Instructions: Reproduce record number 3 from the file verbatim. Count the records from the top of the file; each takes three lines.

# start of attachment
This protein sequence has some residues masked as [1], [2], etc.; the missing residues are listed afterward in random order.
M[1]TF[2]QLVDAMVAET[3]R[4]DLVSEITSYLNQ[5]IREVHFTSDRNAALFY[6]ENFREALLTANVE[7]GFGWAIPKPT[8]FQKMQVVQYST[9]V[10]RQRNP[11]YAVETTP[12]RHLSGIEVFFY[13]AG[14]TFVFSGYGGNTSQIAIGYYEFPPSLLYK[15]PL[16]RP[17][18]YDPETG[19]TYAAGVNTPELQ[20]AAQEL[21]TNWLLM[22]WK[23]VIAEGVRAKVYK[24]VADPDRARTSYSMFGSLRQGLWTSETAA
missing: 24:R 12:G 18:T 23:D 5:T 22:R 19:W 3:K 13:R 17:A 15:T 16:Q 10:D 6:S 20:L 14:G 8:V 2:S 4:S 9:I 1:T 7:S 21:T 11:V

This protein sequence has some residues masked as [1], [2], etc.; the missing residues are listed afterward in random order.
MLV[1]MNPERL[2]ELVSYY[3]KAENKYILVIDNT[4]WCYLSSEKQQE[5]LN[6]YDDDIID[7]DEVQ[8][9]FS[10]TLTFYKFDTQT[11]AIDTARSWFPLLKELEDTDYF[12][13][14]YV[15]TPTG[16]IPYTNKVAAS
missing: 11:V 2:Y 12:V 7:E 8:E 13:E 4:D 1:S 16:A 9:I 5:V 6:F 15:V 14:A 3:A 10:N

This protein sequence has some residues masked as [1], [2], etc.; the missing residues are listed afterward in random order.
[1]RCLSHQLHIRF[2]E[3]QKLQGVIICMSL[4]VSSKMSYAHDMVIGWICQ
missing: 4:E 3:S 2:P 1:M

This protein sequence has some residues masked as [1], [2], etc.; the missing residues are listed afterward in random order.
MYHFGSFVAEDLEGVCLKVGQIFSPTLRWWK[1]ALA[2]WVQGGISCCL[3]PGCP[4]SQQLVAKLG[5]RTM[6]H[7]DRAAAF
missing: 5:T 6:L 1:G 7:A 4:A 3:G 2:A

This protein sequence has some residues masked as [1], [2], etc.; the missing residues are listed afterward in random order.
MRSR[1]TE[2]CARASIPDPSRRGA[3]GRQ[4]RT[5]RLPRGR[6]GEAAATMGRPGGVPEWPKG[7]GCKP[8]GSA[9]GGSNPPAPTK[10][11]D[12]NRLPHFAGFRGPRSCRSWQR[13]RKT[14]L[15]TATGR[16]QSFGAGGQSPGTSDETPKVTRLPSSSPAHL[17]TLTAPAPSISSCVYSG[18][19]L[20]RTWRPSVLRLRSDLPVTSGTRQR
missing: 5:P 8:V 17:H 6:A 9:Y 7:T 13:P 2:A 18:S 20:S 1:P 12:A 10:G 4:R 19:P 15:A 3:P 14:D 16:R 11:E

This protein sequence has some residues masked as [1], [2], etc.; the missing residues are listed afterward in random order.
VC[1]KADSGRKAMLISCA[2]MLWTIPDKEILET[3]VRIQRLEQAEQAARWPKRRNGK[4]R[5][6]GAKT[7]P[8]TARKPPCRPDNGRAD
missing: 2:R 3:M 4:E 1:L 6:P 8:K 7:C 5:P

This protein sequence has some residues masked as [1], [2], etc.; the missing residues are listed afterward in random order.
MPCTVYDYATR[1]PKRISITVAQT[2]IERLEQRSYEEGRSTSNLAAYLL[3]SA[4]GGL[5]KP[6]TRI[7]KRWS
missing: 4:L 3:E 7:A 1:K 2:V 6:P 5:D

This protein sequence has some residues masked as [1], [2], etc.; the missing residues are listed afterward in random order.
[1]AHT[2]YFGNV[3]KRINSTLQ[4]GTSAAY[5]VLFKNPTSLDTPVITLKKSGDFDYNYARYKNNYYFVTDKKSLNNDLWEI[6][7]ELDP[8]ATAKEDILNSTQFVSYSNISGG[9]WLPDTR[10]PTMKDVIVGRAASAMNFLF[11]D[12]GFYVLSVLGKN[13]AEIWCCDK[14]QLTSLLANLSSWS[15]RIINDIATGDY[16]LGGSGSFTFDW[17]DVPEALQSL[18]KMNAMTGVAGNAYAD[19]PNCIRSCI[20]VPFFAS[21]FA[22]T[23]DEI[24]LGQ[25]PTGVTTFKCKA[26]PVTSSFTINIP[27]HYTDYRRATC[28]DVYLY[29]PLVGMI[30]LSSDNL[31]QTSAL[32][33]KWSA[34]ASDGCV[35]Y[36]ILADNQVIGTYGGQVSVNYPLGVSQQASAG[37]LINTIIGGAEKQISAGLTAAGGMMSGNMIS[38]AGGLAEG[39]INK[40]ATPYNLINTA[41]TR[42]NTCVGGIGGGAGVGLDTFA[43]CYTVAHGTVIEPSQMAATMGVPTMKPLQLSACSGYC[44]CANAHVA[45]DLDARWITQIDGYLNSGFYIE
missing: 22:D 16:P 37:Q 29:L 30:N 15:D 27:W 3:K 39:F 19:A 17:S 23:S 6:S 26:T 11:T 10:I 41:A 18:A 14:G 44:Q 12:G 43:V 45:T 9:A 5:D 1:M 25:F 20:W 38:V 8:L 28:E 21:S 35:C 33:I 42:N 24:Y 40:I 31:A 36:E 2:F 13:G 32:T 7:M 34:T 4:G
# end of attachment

This protein sequence has some residues masked as [1], [2], etc.; the missing residues are listed afterward in random order.
[1]RCLSHQLHIRF[2]E[3]QKLQGVIICMSL[4]VSSKMSYAHDMVIGWICQ
missing: 4:E 3:S 2:P 1:M